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October 2014 Archives

cooking spiced pumpkin pancakes

October 13, 2014

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Halloween is so very deeply American, that I feel any recipe surrounding it I feel has to be. American pancakes are my guilty pleasure. These ones, made with pureed squash or pumpkin are hellish moist and fluffy. Make sure you have these with strong filter coffee and pile ‘em high.

The fundamental rule for perfect pancakes is that your pan MUST be non-stick. Use a small one too for a good shape. Batter can always be tweaked and adjusted, but a bad pan = bad pan(cakes).

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Spiced Pumpkin Pancakes with Bacon, Maple Syrup and Pecans (make about 6 big fat ones)

250g cooked butternut squash or pumpkin. The flesh scooped out and mashed with a fork or pulsed

150g self raising flour

1 tsp baking powder

1 tsp salt

1 tbsp caster sugar

1 tsp ground cinnamon / a grating of nutmeg / 1 tsp of ground ginger (or use mixed spice)

1 egg

280ml whole milk

1 tbsp melted butter

To serve:

grilled streaky bacon

toasted pecans

maple syrup

Make them:

  • Sift together the flour, baking powder, salt, sugar and spice

  • Separately whisk together the pureed squash, egg, milk and melted butter

  • Beat the wet goods into the dry to form a smooth batter

  • The batter wants to be fairly thick but still a droppable consistency

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  • Heat your pan until good and hot. Spoon a ladle full into the pan and turn the heat down. The trick with these pancakes is to cook them low so they cook inside properly

  • Wait until bubbles start to appear (about 3/4 minutes)…

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… then flip and cook on the other side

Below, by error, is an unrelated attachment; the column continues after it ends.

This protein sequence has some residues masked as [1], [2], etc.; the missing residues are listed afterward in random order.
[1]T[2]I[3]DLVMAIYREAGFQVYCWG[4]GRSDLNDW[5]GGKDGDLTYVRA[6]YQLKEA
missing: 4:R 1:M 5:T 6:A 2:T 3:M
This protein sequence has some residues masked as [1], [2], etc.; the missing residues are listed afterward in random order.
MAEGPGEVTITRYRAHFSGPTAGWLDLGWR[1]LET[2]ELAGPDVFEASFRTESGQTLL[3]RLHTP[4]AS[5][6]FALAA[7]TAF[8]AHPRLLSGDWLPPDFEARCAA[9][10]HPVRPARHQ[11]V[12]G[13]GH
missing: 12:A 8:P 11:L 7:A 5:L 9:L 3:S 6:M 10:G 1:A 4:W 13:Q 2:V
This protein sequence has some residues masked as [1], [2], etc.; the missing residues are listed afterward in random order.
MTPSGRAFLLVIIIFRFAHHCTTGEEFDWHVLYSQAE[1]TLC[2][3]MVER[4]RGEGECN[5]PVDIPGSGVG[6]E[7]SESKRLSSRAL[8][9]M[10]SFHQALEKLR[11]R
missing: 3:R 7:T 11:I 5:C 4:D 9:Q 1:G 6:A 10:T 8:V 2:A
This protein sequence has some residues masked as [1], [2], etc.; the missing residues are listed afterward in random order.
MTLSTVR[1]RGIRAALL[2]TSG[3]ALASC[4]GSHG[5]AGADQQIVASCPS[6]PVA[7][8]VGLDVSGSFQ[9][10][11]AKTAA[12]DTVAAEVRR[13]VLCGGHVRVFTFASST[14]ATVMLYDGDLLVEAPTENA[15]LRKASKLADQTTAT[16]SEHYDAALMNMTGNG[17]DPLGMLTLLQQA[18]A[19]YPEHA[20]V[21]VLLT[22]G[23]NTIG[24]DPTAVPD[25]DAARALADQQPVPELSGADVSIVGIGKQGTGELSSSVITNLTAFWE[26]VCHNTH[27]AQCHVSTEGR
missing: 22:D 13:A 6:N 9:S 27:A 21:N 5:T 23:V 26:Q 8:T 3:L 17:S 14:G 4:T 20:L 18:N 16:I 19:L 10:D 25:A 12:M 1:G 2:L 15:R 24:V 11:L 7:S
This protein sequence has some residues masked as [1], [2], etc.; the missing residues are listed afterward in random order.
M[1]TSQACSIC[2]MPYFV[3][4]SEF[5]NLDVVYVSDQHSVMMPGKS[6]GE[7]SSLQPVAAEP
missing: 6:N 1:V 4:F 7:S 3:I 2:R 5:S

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Grill your bacon and toast your pecans, then stack high and douse with maple syrup

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cooking salted cucumbers

October 04, 2014

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Lord knows I love a pickle. I used to secretly swig white wine vinegar from the bottle when I was younger, like some kind of vine-holic.

So it’s with a great level of restraint, that I’m presenting gherkins, that aren’t vinegar. These aren’t pickled, they’re salted.

Why salt a cucumber?

Salting your cuc means that you extract some of the water that can ruin a sandwich, salad or relish or with over-wateriness.

A salted cucumber will have crunch, and can be kept in a jar for about a week, ready for tzatziki and cured salmon on soda bread or indeed just a simple cucumber salad. These are perfumed with garlic and dill, which makes them feel aromatic and Scandi. I’m becoming obsessed with dill. It’s just the best herb — it just is.

Try and find about 6 of those nice small cucumbers you can get at markets, or just chop a couple of big ones up.

Get a plastic bag, and cut your small cucumbers in half, lengthways. Sling the cucumber halves in the bag with a large handful of salt, a large bunch of roughly chopped dill and a handful of crushed garlic. Leave them in there for about 6 hours. The cucumber will have leaked out their water, but still remain crunchy, and they’ll have taken on the garlic and dill flavours lovely.

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